Gertie from the blog Gertie’s New Blog for Better Sewing: A Modern Homage to Vogue’s New Book for Better Sewing (pub. 1952), has posted a fabulous tutorial on French seam construction. French seams are a classic method of seam finishing, making back of the item as attractive and neat as the front, and are an ideal finish for sheer fabrics. This is another bit of persnickety attention to detail that lends flair and beauty to hand-sewn garments!
Category Archive: Sewing
It is bridal season! Sherry from the Auckland, New Zealand-based blog, pattern ~ scissors ~ cloth demonstrates how to use silk organza as underlining for a fitted cocktail or wedding gown bodice. She says that she uses it a lot in wedding gowns because it is lightweight, crisp, and is easy to cut, sew and press. Underlining adds body and stability to your shell fabric, and allows you to catch stitch hems and seam allowances invisibly. It is this kind of persnickety attention to detail that makes bespoke items fit with flair and beauty!
MalePatternBoldness’s shirt sew-along has been so rowdily successful that Peter at is hosting another adventurous sew-along! This time Peter and company will be making bespoke jeans with an online jeans sew-along. The gates for this exciting community learning experience open on Monday, May 2, 2011. You may use any jeans pattern, and Peter has several suggestions…and of course, any gender may participate.
Gail Art, at the charming blog Art, Beauty and Well-Ordered Chaos, presents directions on sewing an 18th century ruffled jabot. Typically made in pristine white from lace, linen or a combination of both, there is no reason not to make one in other colors. This fabulously foppish steam-punk neck-wear would amazing made up in lace or silk-bamboo fabric ….perhaps in a moss green, coffee brown, or periwinkle blue to pick up the shade of one’s eyes.
Here is a PDF pattern and directions to make a pop art inspired felt zebra-skin rug. This will make any adobe even more groovylicious! It is perfect to snuggle indoors for a long evening of buttered popcorn and Gin Rummy. It’s so simple you can adjust the technique to make a rug in just about any size or style, including a welcome mat, and there is no reason that you couldn’t make in it high-grade wool felt in grey and cream for a more subtle effect! Britex Fabrics carries wool felt and acrylic felt on our 4th floor. (courtesy of Etsy’s How-Tuesday and Dorm Decor by Theresa Gonzalez and Nicole Smith)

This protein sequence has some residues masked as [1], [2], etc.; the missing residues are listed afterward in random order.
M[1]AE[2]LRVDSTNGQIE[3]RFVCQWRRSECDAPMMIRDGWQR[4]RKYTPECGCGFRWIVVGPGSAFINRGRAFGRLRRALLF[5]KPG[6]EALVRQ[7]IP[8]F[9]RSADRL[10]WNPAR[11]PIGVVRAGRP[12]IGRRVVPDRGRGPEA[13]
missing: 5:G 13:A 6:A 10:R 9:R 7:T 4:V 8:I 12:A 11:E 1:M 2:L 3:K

This vintage-inspired dress is perfect for a coffee date! It is a sophisticated frock, with a slight scoop neckline, a-line skirt, and ruffle detail at the bodice front. Talented Elaine, the Selfish Seamstress, designed and drafted this pattern as a free download, and I love what sweetiepiebakery on BurdaStyle did with the ruffled bib (click for PDF)! Done up in red velvet, it throatily whispers, “Be Mine!”
We love the extra verve that judicious use of top-stitching adds to garments. A line (or two) of top-stitching can empathize the tailored angles of a jacket collar lapel, add decorative contrast with a coordinating thread color, or spiff up the pockets of a cowboy shirt. Carolyn of TheDiaryofaSewingFanatic gives us instructions and hints on top-stitching, including advice on needle type, the importance of consistent stitching line direction, and the top-secret scotch tape stitching guide method!
This circa 1945 vintage apron pattern from the gal at Tipnut is just the thing! We’ll wear while baking Valentine’s day sweets for our sweetie, and love the heart-shaped bib and the flowering heart appliqués. No one can resist the delicious sight of a dedicated and be-aproned chef removing hot home-made Linzer cookies from the oven!
Spiff up, stand out and sew a drawer full of one-of-a-kind pocket squares with Britex Fabrics’ amazing world-renowned selection of imported silks. I hear from dandified sources that pocket squares are this season’s accessory for our dedicated follower of fashion. According to Aaron Britt of SFGate, there are several sartorial guidelines to wearing this dapper devise, including the admonition not to match your tie to your pocket square. Lord Whimsy has graciously supplied PDFs of 13 pocket square folds, from the Winged Puff to the Cagney. I can barely compete with Lord Whimsy’s splendid prose, so won’t: “A slightly pedantic note for the acolyte: The occasion or setting will often recommend a particular knot or pocket square fold. (Festive? Sober? Rascally?) ….Trial and error in these matters can be good fun, but over time, one will gain a sense of what works best, and a personal repertoire will take shape.”
Kid Dandy, an Italian creative group, are in the process of finishing up a documentary on Neapolitan tailoring traditions. Here is a 5 minute trailer for their stunning documentary. This film is a must to watch for anyone who is enamored with the craft of traditional fine tailoring, hand-stitching, hand-made button-holes…..and the luscious beauty of Naples, Italy. I love watching the beautifully suited Claudio Attolini as he talks about the process of tailoring while making gracefully articulate hand gestures that mimic hand-stitching.